Game on

I know I’m incredibly late to the party, but I’ve just gotten addicted to the mobile game Game Dev Story. It’s a video game about making video games.

Basically, it’s a business management simulation where you have to hire and fire programmers and artists and whatnot and manage your expenses while your company turns out video games. The gameplay gets repetitive if you play too long but it’s a great way to kill time while on public transit.

Currently my company is making book and movie adaptations. We just recently released a romance simulation based on True Romance and a dungeon simulation of eXistenZ, plus an adventure game based on the comic book Sandman.

Don’t ask me how these games work, I’m just the president, that’s for the eggheads to answer. All I know is that they’re selling like hotcakes and I’m making money hand over fist. And that’s what’s really important.

The language of Narcissus

Two warriors cleaving a goblin in two in Dragon's Dogma

So I wasn’t kidding when I mentioned I’m into Dragon’s Dogma. I’m at that particular stage of video game obsession where when I’m not playing it, I’m thinking of playing it.

A related obsession has sprung up for me, though, and that’s the obsession of posting screenshots. You can take and upload screenshots directly from the game. This is not such a big thing for computer players, but trust me when I say this feature is fairly novel for this generation of video game consoles.

See for yourself how much I’m uploading to the official video game website (the answer is several pics everyday). It’s fun to document your fictional adventures and put them up for strangers to view. It’s fun even when no one sees your pics, but it’s even better when random people on the Internet actually compliment you on them.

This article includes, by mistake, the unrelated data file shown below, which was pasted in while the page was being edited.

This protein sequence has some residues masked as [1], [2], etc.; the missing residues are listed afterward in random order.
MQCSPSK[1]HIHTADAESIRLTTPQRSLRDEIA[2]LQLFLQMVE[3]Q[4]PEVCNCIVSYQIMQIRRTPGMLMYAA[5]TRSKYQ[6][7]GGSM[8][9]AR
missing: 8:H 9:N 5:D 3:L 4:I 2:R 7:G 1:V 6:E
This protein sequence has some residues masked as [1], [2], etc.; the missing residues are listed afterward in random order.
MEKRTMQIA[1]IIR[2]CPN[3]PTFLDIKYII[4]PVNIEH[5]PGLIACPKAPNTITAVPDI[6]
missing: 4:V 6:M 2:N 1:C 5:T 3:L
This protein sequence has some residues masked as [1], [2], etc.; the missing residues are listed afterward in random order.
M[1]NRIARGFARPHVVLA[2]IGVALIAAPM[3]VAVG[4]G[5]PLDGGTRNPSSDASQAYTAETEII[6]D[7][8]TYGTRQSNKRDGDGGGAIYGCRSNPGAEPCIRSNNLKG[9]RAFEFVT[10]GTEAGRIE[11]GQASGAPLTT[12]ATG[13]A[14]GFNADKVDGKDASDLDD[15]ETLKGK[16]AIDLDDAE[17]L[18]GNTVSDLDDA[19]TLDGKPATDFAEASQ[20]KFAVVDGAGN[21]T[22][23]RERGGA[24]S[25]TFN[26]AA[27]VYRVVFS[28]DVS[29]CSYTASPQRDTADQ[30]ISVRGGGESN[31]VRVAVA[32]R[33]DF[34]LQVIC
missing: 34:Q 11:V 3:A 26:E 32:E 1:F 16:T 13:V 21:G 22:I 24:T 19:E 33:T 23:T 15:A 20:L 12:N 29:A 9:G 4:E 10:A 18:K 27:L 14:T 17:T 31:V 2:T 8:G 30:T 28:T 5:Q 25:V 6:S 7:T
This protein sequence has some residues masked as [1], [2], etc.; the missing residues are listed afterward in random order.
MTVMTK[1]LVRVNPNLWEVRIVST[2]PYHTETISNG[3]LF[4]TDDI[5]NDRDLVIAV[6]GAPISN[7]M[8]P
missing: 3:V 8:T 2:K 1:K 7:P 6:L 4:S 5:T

I did notice, however, that the majority of the screenshots posted are from Japanese players. Not only that, but the uploaders often write a short blurb to which other players respond. I can’t read Japanese but it’s obvious that there’s a community of Japanese players carrying on conversations and connecting with each other through their enjoyment of the game.

However, there is no similar community of English speaking players on the game website. There are anglophone players, but compared to the number and visibility of the Japanese players they’re a drop in the bucket.

It’s not as if the narcissism of the screenshot is unknown outside of Japan. Do I even need to mention that the word “selfie” exists?

I would theorize that the dominance of Japanese players is due to a couple of reasons. The first is that the Japanese Internet is more centralized than that of other linguistic communities. A gigantic amount of Internet traffic in Japan goes through one website, 2ch. It’s my understanding that it’s basically an old school BBS with a few modifications and apparently still has that terrible web design from the 1990s that oldsters might remember. Even if they’re not on it, a Japanese Internet user will at least have heard of the site.

No equivalent website exists for the English Internet. Players would be on several different message boards, blogs, and gaming sites, so one single service would not dominate.

Of course, the Dragon’s Dogma site is integrated directly into the game, so players should at least be discovering it that way. Thus, the second reason I would say that so few English speakers can be found on the game site is due to is popularity – namely, its popularity with Japanese players. An English-speaking player might share a few screenshots and go to the game site hoping for some discussion, then discover that most of the existing conversation is in another language. They might make a few attempts at connecting with other English-speaking players, and a few die hards might stick around, but the majority will retreat to their own gaming forums or even just give up on connecting at all.